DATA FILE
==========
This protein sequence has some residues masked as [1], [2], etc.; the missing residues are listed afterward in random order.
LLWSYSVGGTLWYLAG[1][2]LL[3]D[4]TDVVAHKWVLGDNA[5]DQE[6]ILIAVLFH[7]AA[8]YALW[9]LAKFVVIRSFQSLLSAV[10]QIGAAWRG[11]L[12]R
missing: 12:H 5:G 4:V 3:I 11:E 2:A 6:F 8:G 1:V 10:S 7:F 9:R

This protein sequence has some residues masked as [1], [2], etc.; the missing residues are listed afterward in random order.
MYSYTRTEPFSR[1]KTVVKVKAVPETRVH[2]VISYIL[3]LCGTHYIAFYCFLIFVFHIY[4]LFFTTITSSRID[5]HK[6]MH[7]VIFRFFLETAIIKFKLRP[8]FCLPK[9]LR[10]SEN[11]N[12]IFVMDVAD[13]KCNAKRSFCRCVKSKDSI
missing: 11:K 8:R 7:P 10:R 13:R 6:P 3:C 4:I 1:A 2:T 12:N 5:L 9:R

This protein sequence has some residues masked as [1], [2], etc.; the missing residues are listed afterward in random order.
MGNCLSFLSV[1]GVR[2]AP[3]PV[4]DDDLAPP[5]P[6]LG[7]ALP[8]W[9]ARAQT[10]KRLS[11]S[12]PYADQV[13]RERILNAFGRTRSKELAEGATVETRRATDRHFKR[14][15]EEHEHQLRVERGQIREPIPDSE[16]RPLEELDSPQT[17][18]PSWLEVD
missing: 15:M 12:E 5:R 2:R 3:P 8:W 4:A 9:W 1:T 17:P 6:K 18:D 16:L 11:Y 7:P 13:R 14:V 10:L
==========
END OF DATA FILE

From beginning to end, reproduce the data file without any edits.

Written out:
This protein sequence has some residues masked as [1], [2], etc.; the missing residues are listed afterward in random order.
LLWSYSVGGTLWYLAG[1][2]LL[3]D[4]TDVVAHKWVLGDNA[5]DQE[6]ILIAVLFH[7]AA[8]YALW[9]LAKFVVIRSFQSLLSAV[10]QIGAAWRG[11]L[12]R
missing: 12:H 5:G 4:V 3:I 11:E 2:A 6:F 8:G 1:V 10:S 7:F 9:R

This protein sequence has some residues masked as [1], [2], etc.; the missing residues are listed afterward in random order.
MYSYTRTEPFSR[1]KTVVKVKAVPETRVH[2]VISYIL[3]LCGTHYIAFYCFLIFVFHIY[4]LFFTTITSSRID[5]HK[6]MH[7]VIFRFFLETAIIKFKLRP[8]FCLPK[9]LR[10]SEN[11]N[12]IFVMDVAD[13]KCNAKRSFCRCVKSKDSI
missing: 11:K 8:R 7:P 10:R 13:R 6:P 3:C 4:I 1:A 2:T 12:N 5:L 9:R

This protein sequence has some residues masked as [1], [2], etc.; the missing residues are listed afterward in random order.
MGNCLSFLSV[1]GVR[2]AP[3]PV[4]DDDLAPP[5]P[6]LG[7]ALP[8]W[9]ARAQT[10]KRLS[11]S[12]PYADQV[13]RERILNAFGRTRSKELAEGATVETRRATDRHFKR[14][15]EEHEHQLRVERGQIREPIPDSE[16]RPLEELDSPQT[17][18]PSWLEVD
missing: 15:M 12:E 5:R 2:R 3:P 8:W 4:A 9:W 1:T 17:P 6:K 18:D 16:L 11:Y 7:P 13:R 14:V 10:L